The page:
What’s Your Most Stressful Time of the Day? As moms, we have certain times of the day which are most challenging. For example, the most stressful time for moms who are at home with their children can be between the hours of 2:00pm and 6:00 pm, commonly known as the witching hour, when children are tired, hungry and decompressing from their day. For many working moms, the hours after work and into dinner time and beyond are stressful; cooking dinner, helping children with homework, driving to activities and athletic practices and preparing for work the next day make for late nights.
What are your most stressful times during the day?
Find Something Other Than Food. Instead of reaching for goldfish crackers, cookies or left over peanut butter and jelly sandwiches, make a list of alternative activities to do when you are feeling the urge to eat because of stress or other emotions. You can reach out to talk to a friend, go for a walk, journal or play a game with your child. If you can’t think of activities to do in leu of eating, please go here for a list of activities to jumpstart to planning.
Keep A Journal. As an experiment, keep a journal to track your feelings, urge to eat and how you chose to cope with the urge to eat. I have created a Food and Feelings Journal you can use by clicking here:Food and Feelings Journal. Whenever you eat something take a minute to fill in the journal. Journaling in these categories over a weeks time can likely provide good information and you will see a pattern emerge. You may notice a particular time of day is difficult, or interactions with certain people in your life increase your desire to use food as a way to cope with your feelings.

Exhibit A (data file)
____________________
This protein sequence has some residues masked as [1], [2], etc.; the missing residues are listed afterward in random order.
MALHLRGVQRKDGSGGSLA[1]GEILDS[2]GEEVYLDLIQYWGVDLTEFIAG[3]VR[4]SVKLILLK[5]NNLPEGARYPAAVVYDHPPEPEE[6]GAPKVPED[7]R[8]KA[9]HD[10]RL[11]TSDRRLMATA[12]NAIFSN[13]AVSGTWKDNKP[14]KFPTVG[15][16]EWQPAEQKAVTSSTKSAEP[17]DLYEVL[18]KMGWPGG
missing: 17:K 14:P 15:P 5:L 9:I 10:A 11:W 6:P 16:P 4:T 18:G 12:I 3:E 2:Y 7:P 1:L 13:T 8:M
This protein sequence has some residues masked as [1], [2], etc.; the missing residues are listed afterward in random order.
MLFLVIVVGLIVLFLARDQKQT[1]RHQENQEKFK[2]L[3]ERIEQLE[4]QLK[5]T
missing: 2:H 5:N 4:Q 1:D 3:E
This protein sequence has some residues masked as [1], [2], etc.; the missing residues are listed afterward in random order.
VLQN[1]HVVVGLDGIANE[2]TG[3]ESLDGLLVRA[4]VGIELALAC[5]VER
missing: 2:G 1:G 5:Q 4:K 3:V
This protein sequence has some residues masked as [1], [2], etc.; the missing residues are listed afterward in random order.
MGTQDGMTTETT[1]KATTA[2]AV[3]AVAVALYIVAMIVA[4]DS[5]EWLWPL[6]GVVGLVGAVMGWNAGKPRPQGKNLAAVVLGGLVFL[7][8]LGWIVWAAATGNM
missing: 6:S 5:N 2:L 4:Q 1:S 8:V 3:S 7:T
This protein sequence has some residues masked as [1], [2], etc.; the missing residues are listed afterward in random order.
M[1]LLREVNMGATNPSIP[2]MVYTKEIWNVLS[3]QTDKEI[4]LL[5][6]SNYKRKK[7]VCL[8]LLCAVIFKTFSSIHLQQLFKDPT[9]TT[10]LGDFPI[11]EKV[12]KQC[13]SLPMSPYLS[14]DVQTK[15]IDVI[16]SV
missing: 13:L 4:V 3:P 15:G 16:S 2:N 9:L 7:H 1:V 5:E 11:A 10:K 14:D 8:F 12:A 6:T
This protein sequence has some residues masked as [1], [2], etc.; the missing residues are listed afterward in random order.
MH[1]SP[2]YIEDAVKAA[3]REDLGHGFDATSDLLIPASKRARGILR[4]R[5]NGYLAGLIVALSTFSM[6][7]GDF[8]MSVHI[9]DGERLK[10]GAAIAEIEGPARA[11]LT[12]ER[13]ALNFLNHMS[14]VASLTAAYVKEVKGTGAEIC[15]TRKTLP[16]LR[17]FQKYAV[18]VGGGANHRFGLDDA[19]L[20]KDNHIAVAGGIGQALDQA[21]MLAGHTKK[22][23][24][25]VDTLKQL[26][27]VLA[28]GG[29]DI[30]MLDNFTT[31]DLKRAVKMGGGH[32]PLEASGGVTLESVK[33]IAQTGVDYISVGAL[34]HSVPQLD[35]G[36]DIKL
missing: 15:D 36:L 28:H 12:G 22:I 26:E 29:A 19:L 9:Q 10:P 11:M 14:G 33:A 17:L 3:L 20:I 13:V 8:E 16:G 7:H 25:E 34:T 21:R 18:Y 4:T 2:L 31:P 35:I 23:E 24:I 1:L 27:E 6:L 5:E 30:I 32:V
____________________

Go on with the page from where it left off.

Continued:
Find Ways to Manage Your Feelings. If food is how you cope with your emotions, you will have to find other ways to manage your feelings. At first this may seem overwhelming. Instead of eating your feelings and stuffing emotions down farther, try a variety of activities to help process your feelings. Talking to supportive people, journaling your feelings, exercise or other enjoyable activities can help manage your emotions. If you are at loss for what activities to do, please go here for some inspiring activities
Manage Your Cravings and Urge to Eat. Are you aware of the difference between emotional eating and hunger? Hunger comes on slowly and gradually whereas emotional hunger is fast and intense. When a person is hungry, eating will usually stop the feelings of hunger. In contrast, emotional hunger is not satisfied after eating; a person will continue to feel dissatisfied and crave more food. If you have a craving, take a minute before you eat and ask yourself:
- Am I really hungry?
- Is my hunger related to a stressful situation or event?
- What am I feeling right now?
- Am I using food as a way to cope with my feelings?
- If so, do I want to eat this or do something else?
Healthy Habits To Keep in Mind:
Keep a Regular Sleep Routine
If you read my blog regularly, you know this is something I talk about a lot. Sleep is the foundation of physical health. By getting enough sleep and being rested, your body is more efficient to regulate hormones and other chemicals in your body, maintain energy levels, and cope with stress more effectively.
Similar to sleep, I recommend exercise as a way to manage stress, improve physical and emotional health and overall well-being. Many people use exercise as a way to undo-overeating or as a way to justify eating more calories. Shift the way you think about exercise; use it as a way to maintain physical and emotional health as a way to take care of your body and mind.
As we head into the season of celebrating with friends and family, there will be plenty of food, drinks, and festivities, along with a lot of stress, especially for women. Take some time to think about how your emotions impact your relationship with food. Before you set your goal in the New Year to lose weight, refocus your commitment health starting with understanding the emotional reasons why you eat.
© Copyright Dr. Claire Nicogossian 2014